In the evening debate, Majette reeled off a list of tax-raising measures Isakson supported and challenged him, "Will you finally level with the people of Georgia and tell them the truth?"
Isakson replied, "Almost all are referendums where voters determine their tax, not the politicians. That's a big difference between you and I."
To Majette's charge that he profited handsomely from a lake lot he was given the opportunity to lease from Georgia Power Co. while a state legislator, Isakson told Majette her facts were wrong. The profit, he said, was on a house he built on the lot for $200,000 and sold years later for $800,000.
In the evening debate, a panelist asked why he hadn't surrendered the lot, as some other legislative leaders did when the arrangement was brought to light.
"I had no reason," he said. "I had done nothing wrong in the first place."
Majette insisted, however, that in several states "what he did is illegal and people can go to jail for that."
As in other encounters, Isakson gave strong backing to President Bush and his conduct of the war against terror and in Iraq. He said he supports the Patriot Act despite fears from many that it unnecessarily infringes on civil liberties. However, Isakson said lawmakers must monitor its enforcement vigilantly.
Majette urged a pullout from Iraq as soon as practicable and said other nations should help bear the burden.
We will always be stuck with second best with Isakson.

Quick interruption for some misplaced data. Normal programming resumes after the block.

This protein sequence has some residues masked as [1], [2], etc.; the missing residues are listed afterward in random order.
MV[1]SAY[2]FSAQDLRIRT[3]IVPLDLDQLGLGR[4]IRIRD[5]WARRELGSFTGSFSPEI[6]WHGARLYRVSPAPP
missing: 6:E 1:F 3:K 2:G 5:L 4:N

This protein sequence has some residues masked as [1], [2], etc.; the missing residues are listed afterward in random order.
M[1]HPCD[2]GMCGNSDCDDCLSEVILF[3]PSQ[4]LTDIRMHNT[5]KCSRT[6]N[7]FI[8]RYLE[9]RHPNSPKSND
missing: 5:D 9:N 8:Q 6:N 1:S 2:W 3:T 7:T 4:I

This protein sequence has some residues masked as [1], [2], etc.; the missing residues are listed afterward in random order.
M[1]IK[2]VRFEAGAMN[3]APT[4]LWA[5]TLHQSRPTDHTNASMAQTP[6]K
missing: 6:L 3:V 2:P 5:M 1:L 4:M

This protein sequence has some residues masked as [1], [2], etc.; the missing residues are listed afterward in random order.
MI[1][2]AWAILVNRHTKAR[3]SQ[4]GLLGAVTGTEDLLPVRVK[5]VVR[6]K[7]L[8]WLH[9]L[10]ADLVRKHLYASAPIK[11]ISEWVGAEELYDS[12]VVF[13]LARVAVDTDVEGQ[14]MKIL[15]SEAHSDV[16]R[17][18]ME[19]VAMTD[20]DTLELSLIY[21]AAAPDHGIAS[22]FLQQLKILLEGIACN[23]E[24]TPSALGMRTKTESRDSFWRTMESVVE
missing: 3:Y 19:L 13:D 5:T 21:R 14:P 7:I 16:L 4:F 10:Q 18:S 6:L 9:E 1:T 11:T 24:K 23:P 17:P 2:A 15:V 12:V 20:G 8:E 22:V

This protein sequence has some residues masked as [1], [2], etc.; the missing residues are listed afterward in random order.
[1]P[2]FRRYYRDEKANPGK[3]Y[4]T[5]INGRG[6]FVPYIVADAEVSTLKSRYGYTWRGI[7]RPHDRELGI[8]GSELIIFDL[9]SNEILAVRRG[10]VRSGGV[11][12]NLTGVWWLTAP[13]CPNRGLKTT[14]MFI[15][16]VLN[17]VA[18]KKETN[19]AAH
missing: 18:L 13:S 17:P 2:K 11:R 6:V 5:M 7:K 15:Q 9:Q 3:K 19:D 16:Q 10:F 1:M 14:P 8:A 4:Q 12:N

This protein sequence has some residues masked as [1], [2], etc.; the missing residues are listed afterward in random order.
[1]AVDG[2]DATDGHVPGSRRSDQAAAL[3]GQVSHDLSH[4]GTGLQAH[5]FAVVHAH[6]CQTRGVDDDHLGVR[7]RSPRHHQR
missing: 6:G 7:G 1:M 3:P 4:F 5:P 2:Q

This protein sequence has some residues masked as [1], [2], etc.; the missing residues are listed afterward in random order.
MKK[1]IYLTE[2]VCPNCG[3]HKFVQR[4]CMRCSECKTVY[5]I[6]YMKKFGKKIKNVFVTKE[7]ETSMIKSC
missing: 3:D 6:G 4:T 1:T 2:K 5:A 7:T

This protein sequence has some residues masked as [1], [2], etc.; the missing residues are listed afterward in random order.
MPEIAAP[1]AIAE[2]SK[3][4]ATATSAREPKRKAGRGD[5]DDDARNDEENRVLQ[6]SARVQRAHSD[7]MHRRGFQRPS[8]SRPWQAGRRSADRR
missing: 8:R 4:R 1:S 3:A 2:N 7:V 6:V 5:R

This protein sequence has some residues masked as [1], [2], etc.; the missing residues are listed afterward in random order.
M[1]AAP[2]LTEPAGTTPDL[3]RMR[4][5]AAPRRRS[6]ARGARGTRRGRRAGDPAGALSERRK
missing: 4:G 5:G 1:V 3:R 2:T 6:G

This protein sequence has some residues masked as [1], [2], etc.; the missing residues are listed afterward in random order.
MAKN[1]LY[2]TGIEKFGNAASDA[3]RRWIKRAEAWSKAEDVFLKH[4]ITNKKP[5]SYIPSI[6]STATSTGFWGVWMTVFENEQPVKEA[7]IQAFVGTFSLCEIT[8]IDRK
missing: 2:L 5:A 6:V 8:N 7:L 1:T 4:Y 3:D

Please don't do this a day before the election. We will always stuck with Majette if Cain's supporters do not help fellow Republicans.
Isakson is an awful candidate. He makes McCain look good. What is wrong with the Georgia GOP picking this awful clown? He's lost how many, let me guess, 20 times to the Democrats running for previous offices around Georgia.
Yet, he did win the primary, didn't he? Many people lost several times before they won and become succesful. I'm not Georgian, for sure, but there's no point now, a day before the election, that you complain about the Republican standard bearer.
I voted for Cain. I can assure you although Johnny is my second choice, I will vote for him. I would never vote for Denise-never, never. Personally, I don't believe she has a snowballs chance in a very warm place.
Someone needs to bring this to Neal Boortz' attention. Neal is a Libertarian and a BIG supporter of the Fair Tax proposal.
Great to hear that. Sometimes, I also want to scream if I see Bush team didn't do something they should have, but I figure out at the end phase like this what we need most is unity.
There is no chance that Majette will win, and zero chance that Cain's supporters won't help defeat Majette, but Isakson is about as much a Republican as John McCain is.
I sickens me to know that Paul Coverdell's seat in the Senate will be filled by a RINO.